“Of course, there is her own story, which is fascinating,” Party said of Rosalba. “She was one of the first to use pastels for finished work. You can attribute the trend of using pastels as a medium for portraits to her. Pastels were around long before she started using them, but they were always used for studies. She was one of the first to do it and then it became very popular and spread to France and England and across Europe,” Party said.

Xavier F. Salomon, the Frick’s deputy director who organized the project with chief curator Peter Jay Sharp, added that the installation grew from an ongoing dialogue he engaged in with Party on the subject of pastels. ”Nicolas’s installation at Frick Madison is the result of our exchanges, and I am delighted with the result,” he said.

Nicolas Party’s Drapery with Portrait. Right wall of installation at Frick Madison. Photo: Joseph Coscia Jr.

The dialogue between artist and curator itself centered on Rosalba. Party and Salomon first bonded over their shared appreciation of her work when Party featured Portrait of a Lady at Three-Quarter Length, one of the Rosalba pieces he owns, during a show he organized in 2020 called Pastel at the Flag Art Foundation in New York.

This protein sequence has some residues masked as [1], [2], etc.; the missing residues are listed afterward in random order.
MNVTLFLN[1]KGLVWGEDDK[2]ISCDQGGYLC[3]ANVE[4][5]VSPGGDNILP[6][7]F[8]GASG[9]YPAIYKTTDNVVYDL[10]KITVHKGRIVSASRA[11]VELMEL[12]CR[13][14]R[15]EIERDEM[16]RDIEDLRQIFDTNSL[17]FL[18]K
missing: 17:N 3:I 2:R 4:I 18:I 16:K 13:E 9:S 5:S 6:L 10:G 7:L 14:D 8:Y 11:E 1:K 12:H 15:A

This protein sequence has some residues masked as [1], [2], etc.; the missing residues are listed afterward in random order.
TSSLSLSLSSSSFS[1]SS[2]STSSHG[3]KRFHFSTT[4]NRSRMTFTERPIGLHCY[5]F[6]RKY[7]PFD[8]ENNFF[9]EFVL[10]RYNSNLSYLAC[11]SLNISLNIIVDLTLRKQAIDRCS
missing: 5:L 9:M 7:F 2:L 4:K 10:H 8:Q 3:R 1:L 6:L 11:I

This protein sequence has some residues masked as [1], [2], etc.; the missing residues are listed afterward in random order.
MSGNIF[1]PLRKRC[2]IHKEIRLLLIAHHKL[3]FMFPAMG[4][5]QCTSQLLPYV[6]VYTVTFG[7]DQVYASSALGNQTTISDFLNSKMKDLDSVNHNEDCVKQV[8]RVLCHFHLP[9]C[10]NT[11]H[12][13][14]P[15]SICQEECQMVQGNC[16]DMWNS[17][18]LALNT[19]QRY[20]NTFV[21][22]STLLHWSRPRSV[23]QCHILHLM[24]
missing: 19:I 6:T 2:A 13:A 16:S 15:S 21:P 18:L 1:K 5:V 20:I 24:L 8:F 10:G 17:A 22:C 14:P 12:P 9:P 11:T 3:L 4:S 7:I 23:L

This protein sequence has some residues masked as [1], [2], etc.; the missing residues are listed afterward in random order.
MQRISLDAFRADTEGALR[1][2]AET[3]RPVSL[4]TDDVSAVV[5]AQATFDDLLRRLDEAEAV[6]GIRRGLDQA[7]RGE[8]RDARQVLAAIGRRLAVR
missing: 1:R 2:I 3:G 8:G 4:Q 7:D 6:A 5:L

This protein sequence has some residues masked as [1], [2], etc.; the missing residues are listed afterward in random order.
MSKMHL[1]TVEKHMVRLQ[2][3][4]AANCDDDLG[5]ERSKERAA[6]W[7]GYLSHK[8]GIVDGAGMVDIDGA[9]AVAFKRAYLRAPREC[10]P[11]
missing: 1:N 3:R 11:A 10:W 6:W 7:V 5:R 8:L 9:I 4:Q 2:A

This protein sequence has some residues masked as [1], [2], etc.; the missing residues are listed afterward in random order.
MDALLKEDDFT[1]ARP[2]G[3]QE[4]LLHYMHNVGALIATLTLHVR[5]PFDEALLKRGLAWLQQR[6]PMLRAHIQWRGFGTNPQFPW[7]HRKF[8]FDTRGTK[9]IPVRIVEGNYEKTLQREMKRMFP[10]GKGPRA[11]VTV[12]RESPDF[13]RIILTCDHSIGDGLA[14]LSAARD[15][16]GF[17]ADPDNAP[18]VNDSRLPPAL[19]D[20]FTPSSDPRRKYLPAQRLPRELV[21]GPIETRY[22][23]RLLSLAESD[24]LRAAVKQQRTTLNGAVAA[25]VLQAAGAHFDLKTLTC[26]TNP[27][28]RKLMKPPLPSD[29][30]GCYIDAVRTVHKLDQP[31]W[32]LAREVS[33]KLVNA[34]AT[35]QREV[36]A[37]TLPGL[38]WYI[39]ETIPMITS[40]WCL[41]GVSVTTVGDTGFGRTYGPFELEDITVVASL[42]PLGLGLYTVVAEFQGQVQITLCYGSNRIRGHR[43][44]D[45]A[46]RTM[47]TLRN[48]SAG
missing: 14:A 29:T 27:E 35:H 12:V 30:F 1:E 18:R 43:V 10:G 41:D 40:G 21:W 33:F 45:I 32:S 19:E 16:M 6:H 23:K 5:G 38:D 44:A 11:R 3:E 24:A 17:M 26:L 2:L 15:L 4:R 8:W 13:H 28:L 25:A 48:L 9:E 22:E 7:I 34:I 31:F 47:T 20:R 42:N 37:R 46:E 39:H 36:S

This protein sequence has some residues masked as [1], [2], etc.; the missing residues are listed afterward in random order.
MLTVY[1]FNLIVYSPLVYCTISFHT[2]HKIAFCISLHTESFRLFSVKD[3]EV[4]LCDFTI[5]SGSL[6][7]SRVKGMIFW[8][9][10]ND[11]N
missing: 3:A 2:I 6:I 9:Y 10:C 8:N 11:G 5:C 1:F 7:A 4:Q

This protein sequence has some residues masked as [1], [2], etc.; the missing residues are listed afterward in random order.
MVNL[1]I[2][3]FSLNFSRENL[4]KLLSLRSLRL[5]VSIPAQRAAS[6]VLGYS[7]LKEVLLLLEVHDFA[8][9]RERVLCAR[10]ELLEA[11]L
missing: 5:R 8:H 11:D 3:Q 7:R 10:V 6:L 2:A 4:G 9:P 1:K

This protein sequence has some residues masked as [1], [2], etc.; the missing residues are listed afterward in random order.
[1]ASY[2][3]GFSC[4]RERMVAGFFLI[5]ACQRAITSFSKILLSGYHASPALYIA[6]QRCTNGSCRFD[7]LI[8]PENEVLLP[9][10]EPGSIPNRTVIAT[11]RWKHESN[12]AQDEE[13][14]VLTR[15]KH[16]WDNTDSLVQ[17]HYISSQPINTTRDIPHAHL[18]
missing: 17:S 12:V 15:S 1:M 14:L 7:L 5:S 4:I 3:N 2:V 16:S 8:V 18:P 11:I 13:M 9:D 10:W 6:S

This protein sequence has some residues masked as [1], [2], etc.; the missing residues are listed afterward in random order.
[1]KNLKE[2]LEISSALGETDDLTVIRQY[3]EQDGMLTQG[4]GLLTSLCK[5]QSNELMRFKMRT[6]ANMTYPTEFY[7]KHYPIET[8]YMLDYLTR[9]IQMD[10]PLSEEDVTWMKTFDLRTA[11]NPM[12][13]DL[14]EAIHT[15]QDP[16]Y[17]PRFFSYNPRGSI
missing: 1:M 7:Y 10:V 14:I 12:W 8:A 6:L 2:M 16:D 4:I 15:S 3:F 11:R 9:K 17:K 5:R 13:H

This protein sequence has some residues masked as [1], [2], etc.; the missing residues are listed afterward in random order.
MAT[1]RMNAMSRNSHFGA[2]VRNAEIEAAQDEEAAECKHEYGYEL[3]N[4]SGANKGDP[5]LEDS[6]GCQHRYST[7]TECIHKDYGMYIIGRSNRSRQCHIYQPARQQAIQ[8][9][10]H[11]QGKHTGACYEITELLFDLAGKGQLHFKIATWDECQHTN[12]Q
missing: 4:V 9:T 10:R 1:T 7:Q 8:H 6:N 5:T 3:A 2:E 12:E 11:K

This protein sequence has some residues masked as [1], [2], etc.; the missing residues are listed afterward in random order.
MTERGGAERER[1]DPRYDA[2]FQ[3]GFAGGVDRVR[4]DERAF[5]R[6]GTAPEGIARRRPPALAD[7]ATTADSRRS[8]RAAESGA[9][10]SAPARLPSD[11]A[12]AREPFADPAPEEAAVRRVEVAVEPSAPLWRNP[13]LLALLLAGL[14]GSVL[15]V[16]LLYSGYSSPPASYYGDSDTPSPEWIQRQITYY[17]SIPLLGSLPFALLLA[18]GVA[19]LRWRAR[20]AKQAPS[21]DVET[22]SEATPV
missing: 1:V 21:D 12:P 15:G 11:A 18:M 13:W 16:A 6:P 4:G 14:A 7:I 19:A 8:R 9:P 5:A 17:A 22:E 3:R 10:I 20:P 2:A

The collaboration between Party, Rosalba and The Frick also yielded a forthcoming book, one of four new titles in the museum's Diptych series, which pairs historically significant works from its collection with an essay from a Frick curator and contributions from contemporary artists. The publication features an essay by Salomon and Sharp along with text by Party.

Frick’s Diptych series, now with 13 titles, has proven popular. Among other pairings in the series: Monet’s Vétheuil in Winter with an essay by Susan Grace Galassi and text and new work by artist Olafur Eliasson and Vermeer’s Mistress and Maid with an essay by Margaret Iacono and a literary piece by academy award winning film director, producer, and screenwriter James Ivory.

The Party-Rosalba  installation will be on view at the museum's temporary location Frick Madison, 945 Madison Avenue at 75th Street in New York, until the museum returns to its renovated building at 1 E 70th St. in March of next year. WM

Scott Orr

Scott Orr is a career writer, editor and a recovering political journalist. He is publisher of the East Village art magazine B Scene Zine. He can be reached via @bscenezine, bscenezine.com, or bscenezine@gmail.com.

view all articles from this author